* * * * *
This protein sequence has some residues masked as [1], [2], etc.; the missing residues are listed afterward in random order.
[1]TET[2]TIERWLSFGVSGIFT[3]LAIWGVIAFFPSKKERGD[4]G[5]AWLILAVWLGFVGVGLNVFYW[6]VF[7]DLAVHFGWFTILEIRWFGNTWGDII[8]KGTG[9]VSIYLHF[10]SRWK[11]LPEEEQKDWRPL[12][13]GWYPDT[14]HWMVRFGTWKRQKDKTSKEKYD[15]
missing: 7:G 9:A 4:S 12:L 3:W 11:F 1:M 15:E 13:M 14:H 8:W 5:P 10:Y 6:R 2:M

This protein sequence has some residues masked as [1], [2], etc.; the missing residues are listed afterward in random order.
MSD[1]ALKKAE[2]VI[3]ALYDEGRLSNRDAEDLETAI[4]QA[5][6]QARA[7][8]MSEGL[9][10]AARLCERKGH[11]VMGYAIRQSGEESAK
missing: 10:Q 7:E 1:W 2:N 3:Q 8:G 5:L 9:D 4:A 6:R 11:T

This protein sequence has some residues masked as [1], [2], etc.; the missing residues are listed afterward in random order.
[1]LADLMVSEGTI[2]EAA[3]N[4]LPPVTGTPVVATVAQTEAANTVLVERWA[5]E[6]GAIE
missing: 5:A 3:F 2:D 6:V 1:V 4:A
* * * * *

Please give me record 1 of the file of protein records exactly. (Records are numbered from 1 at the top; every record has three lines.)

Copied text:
This protein sequence has some residues masked as [1], [2], etc.; the missing residues are listed afterward in random order.
[1]TET[2]TIERWLSFGVSGIFT[3]LAIWGVIAFFPSKKERGD[4]G[5]AWLILAVWLGFVGVGLNVFYW[6]VF[7]DLAVHFGWFTILEIRWFGNTWGDII[8]KGTG[9]VSIYLHF[10]SRWK[11]LPEEEQKDWRPL[12][13]GWYPDT[14]HWMVRFGTWKRQKDKTSKEKYD[15]
missing: 7:G 9:A 4:S 12:L 3:W 11:F 1:M 15:E 13:M 14:H 8:W 5:P 10:Y 6:R 2:M